Isabel Patricia Montañez is a sedimentary geochemist and paleoclimatologist recognized for her work on reconstructing past climates on Earth. She is particularly known for her studies that have integrated proxies of atmospheric CO2 concentrations and paleo-surface conditions on land and in the sea with numeric modeling efforts to interrogate interactions in the Earth system during deep-time intervals of major climate and ecosystem perturbation. Montañez was born in Geneva, Switzerland and grew up in Switzerland, the United Kingdom, and Pennsylvania. She graduated from Bryn Mawr College, Bryn Mawr, Pennsylvania with a degree in geology and from Virginia Tech in 1989 with a Ph.D. in geoscience. She joined the faculty at the University of California, Riverside in 1989 and has been on the faculty at the University of California since 1998. She has been president of the Geological Society of America and is serving as the Chair of the Board of Earth Sciences and Resources at the National Academy of Sciences, Engineering, and Medicine. She is a member of the National Academy of Sciences.

Research Interests

Isabel Montañez's laboratory takes an interdisciplinary and multi-proxy approach to studying different components of the Earth system and the processes that mechanistically link them for a range of past climate states and over a spectrum of time periods. To understand the processes underlying perturbation of deep-time climates, carbon cycling, and ecosystems they have developed high-precision radioisotope frameworks for depositional basins spanning the paleo-high to low latitudes and used these chronostratigraphic frameworks to develop and correlate chemical, physical, and biologic proxy records of paleo-atmospheric pCO2, paleotemperatures, hydroclimate, and seawater composition. They use process- based ecosystem and Earth System models to globally synthesize and conceptualize the proxy observations and to gain insight into the processes that underlie the observed variability in the proxy records. For their studies of regional hydroclimate variability in the U.S. Southwest in response to mean climate change during the last glacial cycle and most recent deglaciation, they generate precisely dated time-series of physical and geochemical signatures in cave-formed speleothems. Proxy-model comparisons using water-isotope enabled ESM simulations run at variable spatial resolutions permit interrogation of the underlying mechanisms driving regional hydroclimate responses to past warming and cooling.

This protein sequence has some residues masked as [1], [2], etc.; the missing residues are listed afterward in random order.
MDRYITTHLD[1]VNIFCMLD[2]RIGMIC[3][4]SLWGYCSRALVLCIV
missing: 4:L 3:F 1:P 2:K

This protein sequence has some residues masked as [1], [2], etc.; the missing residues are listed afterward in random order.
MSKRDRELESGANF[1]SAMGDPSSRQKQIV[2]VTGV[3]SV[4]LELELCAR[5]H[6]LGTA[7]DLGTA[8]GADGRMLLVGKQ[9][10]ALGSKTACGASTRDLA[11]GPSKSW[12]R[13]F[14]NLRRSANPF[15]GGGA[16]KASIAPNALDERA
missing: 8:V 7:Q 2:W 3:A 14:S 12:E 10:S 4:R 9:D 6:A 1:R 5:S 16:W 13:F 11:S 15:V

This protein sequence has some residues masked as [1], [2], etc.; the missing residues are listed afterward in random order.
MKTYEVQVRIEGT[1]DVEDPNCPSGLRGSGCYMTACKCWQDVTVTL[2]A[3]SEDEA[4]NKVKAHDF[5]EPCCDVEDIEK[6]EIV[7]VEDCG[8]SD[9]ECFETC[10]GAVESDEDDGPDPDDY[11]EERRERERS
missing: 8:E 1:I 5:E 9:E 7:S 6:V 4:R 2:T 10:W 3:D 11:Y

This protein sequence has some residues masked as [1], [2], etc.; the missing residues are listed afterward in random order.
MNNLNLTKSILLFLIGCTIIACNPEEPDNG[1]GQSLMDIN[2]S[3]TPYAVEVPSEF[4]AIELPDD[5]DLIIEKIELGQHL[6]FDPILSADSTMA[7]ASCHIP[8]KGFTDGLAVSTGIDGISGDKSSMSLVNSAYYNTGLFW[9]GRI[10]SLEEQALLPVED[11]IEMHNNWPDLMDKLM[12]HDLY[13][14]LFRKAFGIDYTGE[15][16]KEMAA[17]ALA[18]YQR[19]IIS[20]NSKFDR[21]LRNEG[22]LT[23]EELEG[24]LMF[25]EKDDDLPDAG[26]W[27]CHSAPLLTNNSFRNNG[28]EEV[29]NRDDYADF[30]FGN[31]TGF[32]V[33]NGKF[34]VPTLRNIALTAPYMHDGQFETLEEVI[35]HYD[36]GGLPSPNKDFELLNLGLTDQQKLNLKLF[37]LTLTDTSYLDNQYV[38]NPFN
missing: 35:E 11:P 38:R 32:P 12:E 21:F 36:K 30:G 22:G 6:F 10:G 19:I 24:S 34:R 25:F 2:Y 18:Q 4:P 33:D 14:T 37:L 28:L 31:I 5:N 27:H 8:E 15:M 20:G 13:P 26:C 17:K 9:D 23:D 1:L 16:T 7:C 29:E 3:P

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Primary Section

Section 15: Geology